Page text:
Cecilia Hansson (born in 1973) lives in Stockholm, Sweden as a poet, translator and freelancing journalist. 2019, she received the prestigious Sorescu Prize, for her authorship.
Hansson has a background as a radio presenter at Sveriges Radio (The National Radio in Sweden), has a Master in German Literature and is a board member of Swedish PEN.
For the past several years, Cecilia Hansson has travelled between Stockholm and Vienna, Bucharest and Budapest, to understand the increasingly harsh cultural climate in the region. In 2017 Hopplöst, men inte allvarligt – konst och politik i Centraleuropa (Hopeless, But Not Serious – Arts and Politics in Central Europe) was published – a book about survival, resistance, censorship, and freedom in a region that’s highly topical, with political developments that have high importance for the world at large.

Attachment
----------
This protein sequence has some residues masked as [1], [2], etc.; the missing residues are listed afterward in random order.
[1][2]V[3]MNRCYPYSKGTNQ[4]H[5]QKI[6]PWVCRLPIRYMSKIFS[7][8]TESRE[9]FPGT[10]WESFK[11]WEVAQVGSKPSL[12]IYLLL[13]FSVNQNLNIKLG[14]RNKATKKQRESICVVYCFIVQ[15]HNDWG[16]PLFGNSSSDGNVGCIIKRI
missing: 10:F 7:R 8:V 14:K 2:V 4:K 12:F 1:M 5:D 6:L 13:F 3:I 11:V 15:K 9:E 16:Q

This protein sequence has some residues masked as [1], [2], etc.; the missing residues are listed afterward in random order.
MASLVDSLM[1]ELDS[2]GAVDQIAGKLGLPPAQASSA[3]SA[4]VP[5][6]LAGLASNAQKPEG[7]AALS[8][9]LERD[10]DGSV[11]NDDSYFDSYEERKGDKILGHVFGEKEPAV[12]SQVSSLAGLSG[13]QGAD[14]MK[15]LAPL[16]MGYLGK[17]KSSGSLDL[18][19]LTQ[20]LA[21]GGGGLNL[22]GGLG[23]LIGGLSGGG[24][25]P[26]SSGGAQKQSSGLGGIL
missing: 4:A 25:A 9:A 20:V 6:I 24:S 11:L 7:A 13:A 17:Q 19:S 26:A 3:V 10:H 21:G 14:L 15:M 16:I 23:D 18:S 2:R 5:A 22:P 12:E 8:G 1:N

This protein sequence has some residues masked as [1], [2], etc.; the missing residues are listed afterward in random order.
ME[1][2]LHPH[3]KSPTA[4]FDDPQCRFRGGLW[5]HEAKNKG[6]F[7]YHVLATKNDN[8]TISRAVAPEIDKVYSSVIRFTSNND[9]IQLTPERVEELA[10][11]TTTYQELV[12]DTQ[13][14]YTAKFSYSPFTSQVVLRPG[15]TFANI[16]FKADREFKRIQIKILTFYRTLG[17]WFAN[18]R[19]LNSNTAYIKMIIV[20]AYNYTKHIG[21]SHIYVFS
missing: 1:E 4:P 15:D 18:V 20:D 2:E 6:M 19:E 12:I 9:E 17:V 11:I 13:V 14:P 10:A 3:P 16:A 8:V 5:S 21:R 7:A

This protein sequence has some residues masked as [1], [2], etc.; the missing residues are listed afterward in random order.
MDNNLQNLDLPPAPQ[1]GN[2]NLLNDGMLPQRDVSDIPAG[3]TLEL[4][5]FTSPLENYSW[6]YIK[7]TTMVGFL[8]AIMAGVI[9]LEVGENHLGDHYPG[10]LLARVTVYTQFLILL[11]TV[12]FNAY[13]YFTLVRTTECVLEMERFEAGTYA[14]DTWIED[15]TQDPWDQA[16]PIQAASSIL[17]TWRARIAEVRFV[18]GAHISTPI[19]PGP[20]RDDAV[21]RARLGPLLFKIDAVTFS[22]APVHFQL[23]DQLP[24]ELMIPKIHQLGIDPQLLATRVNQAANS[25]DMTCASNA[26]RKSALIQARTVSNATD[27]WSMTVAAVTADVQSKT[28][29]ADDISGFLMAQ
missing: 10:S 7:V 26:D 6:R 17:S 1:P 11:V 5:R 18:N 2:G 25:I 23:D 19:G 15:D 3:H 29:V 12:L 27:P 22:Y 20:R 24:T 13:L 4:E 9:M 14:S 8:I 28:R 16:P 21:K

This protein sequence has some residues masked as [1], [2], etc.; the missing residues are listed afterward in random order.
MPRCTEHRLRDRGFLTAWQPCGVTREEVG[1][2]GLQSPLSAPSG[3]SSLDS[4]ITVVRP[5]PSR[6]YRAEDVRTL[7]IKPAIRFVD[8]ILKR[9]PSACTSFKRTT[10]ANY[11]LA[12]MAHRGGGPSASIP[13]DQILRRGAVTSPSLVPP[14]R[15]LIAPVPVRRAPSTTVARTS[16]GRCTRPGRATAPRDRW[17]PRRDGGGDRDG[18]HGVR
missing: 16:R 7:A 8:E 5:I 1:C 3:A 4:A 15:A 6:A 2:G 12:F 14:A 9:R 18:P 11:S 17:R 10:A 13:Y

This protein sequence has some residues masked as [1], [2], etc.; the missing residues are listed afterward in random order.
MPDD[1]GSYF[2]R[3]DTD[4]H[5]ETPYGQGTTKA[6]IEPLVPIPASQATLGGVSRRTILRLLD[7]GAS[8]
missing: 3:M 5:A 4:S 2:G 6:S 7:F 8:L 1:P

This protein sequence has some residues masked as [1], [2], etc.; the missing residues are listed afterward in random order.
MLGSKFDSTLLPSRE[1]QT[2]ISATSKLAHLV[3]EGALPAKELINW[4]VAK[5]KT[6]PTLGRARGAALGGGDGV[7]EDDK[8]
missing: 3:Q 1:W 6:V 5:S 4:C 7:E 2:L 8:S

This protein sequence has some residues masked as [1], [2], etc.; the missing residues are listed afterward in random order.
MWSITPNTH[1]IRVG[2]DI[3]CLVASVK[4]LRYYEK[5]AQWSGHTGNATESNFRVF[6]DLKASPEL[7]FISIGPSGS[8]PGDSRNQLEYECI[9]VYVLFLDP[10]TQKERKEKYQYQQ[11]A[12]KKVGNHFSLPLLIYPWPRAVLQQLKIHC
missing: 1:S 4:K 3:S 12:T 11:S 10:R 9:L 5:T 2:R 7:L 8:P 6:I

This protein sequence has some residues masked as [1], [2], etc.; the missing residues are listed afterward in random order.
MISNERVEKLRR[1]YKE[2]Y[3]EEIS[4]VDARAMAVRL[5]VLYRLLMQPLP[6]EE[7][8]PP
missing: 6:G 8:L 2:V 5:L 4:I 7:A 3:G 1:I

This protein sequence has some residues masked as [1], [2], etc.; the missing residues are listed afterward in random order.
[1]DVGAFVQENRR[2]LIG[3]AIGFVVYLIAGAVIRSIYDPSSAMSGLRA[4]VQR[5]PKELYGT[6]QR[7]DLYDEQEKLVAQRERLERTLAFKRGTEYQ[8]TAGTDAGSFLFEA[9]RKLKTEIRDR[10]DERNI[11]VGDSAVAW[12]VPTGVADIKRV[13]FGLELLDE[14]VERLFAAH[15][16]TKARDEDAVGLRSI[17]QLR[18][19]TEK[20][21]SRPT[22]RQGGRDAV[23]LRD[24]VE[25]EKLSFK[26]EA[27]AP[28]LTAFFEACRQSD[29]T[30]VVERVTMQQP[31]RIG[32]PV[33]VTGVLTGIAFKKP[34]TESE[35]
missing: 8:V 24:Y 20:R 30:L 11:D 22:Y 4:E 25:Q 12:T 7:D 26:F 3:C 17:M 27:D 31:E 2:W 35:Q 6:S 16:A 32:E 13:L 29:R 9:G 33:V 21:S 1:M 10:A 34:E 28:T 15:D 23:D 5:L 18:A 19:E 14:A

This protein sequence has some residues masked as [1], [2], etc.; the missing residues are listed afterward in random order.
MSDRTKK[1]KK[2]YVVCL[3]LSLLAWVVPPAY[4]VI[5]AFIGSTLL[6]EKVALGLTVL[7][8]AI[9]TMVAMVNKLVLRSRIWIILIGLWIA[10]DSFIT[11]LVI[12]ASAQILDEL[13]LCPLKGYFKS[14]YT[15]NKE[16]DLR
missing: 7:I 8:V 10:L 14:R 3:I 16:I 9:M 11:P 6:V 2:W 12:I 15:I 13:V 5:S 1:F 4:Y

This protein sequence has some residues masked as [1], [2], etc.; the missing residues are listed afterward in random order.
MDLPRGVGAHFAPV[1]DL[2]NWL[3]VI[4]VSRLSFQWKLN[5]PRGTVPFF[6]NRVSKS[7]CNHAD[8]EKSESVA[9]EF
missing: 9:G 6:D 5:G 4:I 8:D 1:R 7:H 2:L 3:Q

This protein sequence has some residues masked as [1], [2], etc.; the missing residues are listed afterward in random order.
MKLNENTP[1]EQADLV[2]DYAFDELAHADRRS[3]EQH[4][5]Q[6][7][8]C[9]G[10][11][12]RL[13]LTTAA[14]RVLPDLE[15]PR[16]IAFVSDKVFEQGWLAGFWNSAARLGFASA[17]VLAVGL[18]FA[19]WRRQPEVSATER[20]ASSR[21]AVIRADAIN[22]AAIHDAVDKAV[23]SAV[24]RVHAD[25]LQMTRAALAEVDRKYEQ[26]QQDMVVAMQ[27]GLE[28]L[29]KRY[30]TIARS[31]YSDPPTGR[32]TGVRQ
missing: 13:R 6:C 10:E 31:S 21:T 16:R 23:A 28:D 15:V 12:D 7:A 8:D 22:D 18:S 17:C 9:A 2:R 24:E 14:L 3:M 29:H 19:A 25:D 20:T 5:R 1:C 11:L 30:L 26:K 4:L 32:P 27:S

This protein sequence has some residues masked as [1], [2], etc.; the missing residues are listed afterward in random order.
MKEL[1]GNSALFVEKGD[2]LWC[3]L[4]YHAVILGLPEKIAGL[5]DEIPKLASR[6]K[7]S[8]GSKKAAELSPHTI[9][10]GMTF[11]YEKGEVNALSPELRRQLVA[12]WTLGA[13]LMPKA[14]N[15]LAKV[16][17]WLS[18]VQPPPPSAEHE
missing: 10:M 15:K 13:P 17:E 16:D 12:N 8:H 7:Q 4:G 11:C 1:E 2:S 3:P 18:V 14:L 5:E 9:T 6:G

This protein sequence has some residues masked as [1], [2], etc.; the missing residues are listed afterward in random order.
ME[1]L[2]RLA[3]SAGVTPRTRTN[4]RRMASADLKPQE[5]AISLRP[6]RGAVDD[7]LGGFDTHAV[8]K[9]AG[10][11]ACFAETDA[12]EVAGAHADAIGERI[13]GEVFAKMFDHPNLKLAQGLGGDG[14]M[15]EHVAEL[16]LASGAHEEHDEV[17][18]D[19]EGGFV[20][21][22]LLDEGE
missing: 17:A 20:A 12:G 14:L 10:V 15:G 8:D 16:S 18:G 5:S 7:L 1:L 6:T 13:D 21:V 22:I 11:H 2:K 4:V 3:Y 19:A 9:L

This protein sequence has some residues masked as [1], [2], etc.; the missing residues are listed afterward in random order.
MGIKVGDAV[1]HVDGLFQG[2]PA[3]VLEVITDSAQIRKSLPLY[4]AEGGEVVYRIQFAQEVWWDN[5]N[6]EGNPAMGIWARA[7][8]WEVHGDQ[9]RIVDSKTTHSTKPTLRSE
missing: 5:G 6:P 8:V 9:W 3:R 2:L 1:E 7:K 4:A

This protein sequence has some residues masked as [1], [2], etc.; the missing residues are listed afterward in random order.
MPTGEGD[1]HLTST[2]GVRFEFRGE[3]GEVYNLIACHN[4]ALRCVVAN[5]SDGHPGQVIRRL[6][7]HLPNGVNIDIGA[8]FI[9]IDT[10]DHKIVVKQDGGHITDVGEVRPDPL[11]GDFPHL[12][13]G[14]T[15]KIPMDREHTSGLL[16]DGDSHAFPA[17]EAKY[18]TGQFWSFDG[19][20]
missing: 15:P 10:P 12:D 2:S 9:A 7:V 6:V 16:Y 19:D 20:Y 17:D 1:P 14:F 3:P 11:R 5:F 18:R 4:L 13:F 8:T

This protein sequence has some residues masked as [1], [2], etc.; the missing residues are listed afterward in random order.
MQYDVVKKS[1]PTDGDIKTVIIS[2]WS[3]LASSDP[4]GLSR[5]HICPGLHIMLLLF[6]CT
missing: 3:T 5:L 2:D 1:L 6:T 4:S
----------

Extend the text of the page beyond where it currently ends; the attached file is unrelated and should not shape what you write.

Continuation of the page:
The book contains interviews with 18 of Europe’s leading intellectuals, from Herta Müller to Péter Nádas to Marina Abramović, among others, and speaks with them about the conditions necessary for creative work, as well as larger questions like the meaning of art, and the ability of the artist to affect the public debate. Through deep and intimate interviews, Hansson touches on questions like the aftermath of communism and fascism, the ineluctability of art, and the fact that neither stability nor safety can be taken for granted in Europe today. The result is a book that offers a unique view on the region, and which keeps returning to one question: What responsibility does an artist have to stand up for what she or he believes in?
In 2019, Au pair – a novel about an obsession, was published. Au pair circles around the relationship between failure, desire and creativity, about becoming one self and becoming an artist. In connection with this, Cecilia Hanssons three collections of poetry was re-released, with a newly written introduction by the famous author Kristian Lundberg. This year, she also received the prestigious Sorescu Prize.
The translation of Monika Rincks zum fernbleiben der umarmung (translated together with Anna Lindberg) was nominated to Translation of the year in 2012.
In 2021, Snö och potatis – a novel about motherhood and sorrow – was published.